How to Use Facebook in the College Classroom
Caroline Lego Muñoz
Fairleigh Dickinson University
United States email@example.com Terri L. Towner
United States firstname.lastname@example.org This paper was prepared for presentation at the 2009 Society for Information Technology and
Teacher Education conference in Charleston, South Carolina.
The purpose of this research is to propose the idea of using the social network site,
Facebook, for teacher education. Specifically, this research explores the advantages of this new
Web 2.0 medium, and illustrates the different levels of course integration at an instructor’s disposal. In addition, it provides specific instructions on how to use Facebook and a discussion of “best practice” policies that can be ethically implemented within the classroom. Specific attention is given to suggestions for creating a professional Facebook presence in which future teachers can emulate.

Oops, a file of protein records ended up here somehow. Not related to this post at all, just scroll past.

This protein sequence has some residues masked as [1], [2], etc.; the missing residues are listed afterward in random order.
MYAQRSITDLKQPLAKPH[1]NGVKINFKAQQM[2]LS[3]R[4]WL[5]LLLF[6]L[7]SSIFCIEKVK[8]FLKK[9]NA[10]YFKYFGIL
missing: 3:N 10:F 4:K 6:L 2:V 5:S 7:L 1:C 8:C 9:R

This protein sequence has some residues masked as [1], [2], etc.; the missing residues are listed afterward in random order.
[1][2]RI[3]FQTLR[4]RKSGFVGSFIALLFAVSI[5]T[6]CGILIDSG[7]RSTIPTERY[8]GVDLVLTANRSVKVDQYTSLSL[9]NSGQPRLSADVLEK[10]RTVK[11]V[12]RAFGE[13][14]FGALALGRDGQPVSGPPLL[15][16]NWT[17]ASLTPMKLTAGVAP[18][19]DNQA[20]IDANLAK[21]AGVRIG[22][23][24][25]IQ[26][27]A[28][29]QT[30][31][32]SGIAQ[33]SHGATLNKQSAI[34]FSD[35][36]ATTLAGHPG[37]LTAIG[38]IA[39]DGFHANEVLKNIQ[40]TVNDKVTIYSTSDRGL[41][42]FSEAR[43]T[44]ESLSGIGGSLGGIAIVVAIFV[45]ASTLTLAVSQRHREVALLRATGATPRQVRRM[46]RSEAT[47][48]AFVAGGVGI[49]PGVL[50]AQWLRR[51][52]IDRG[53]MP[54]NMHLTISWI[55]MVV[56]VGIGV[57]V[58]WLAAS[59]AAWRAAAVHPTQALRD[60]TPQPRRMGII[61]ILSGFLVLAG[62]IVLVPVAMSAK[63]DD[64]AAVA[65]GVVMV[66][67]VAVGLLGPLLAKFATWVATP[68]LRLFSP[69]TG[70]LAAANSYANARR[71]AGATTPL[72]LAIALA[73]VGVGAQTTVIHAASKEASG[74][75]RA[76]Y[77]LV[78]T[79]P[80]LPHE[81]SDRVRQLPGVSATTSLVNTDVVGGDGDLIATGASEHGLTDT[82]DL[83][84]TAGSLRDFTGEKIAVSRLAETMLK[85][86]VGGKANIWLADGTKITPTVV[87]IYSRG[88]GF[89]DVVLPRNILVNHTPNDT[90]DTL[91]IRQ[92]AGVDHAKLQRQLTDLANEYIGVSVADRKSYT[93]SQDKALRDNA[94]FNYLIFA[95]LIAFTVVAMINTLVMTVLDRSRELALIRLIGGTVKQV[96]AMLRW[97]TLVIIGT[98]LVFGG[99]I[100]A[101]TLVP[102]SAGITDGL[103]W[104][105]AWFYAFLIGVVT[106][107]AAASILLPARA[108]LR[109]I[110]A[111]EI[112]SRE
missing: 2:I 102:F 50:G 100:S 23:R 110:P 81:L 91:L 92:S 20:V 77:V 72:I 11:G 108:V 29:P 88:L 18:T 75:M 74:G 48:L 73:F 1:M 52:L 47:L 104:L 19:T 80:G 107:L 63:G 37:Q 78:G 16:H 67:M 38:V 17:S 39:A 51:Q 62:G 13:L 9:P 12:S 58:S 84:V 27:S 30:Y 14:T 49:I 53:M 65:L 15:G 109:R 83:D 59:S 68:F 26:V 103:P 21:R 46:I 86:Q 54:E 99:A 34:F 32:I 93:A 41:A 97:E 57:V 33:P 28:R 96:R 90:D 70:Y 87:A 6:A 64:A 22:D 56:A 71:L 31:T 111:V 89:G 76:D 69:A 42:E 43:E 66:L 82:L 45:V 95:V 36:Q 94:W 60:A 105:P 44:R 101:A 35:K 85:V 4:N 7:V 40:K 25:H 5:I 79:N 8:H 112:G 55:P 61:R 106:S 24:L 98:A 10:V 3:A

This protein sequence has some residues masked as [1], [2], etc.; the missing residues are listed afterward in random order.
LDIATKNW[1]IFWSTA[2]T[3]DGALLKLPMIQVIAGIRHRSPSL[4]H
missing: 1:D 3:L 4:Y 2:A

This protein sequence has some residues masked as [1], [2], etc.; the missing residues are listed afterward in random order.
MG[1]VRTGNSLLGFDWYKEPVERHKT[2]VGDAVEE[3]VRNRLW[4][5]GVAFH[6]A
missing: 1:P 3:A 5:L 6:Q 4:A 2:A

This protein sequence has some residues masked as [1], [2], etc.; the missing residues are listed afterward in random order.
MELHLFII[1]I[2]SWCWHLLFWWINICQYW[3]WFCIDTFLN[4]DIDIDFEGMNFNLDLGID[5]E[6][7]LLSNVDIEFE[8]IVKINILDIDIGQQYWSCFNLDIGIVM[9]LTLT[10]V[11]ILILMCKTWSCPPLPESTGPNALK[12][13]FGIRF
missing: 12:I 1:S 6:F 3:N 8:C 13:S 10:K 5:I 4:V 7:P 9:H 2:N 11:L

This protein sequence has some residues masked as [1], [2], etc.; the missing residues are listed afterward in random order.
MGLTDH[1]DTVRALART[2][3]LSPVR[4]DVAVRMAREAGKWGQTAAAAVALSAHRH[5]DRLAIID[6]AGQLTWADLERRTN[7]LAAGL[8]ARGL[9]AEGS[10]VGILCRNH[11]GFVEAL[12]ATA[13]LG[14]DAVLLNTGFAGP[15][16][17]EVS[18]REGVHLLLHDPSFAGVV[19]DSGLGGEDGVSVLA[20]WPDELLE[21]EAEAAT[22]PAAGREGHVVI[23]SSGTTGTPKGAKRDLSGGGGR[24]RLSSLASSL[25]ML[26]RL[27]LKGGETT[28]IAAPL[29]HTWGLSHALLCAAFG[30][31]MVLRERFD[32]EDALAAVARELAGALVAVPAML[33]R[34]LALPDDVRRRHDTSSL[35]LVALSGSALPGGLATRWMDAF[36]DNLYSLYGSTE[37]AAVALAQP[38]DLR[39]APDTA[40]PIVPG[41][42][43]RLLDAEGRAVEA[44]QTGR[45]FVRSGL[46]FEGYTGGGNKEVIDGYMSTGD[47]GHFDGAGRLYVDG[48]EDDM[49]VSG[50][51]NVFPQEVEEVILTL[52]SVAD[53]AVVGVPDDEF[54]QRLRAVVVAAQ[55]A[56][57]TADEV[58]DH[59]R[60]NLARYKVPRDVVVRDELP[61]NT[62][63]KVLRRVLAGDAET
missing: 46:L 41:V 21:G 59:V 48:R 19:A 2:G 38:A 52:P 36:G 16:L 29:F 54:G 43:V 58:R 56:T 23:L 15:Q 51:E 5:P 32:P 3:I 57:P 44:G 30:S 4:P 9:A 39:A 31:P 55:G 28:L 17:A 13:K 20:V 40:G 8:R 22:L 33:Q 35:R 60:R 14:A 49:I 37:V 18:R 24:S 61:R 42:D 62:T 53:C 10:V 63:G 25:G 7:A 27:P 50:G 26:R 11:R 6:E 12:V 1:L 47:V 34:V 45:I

Students are heavily immersed in Web 2.0 technologies (i.e. blogs, twitter, podcasts, wikis, social network sites, virtual worlds, video sharing and photo sharing). They are crafting on-line lives that seamlessly meld with their off-line world. Indeed, the internet is playing an increasingly important role in not only students’ social life, but also academic. Educators are now turning to Web 2.0 tools, drawing upon their ability to assist in creating, collaborating on and sharing content. At present, little empirical research has been conducted on the value of
Web 2.0 in education (Crook & Harrison, 2008). Research has begun to examine social network sites, but few studies have specifically addressed its role in pedagogy (for notable exceptions see
Charnigo & Barnett-Ellis, 2007; Hewitt & Forte, 2006; Mathews, 2006; Mazer, Murphy &
Simonds, 2007; Selwyn, 2007; Towner & VanHorn, 2007). Teacher education literature has also started to address this area (Coutts, Dawson, Boyer,
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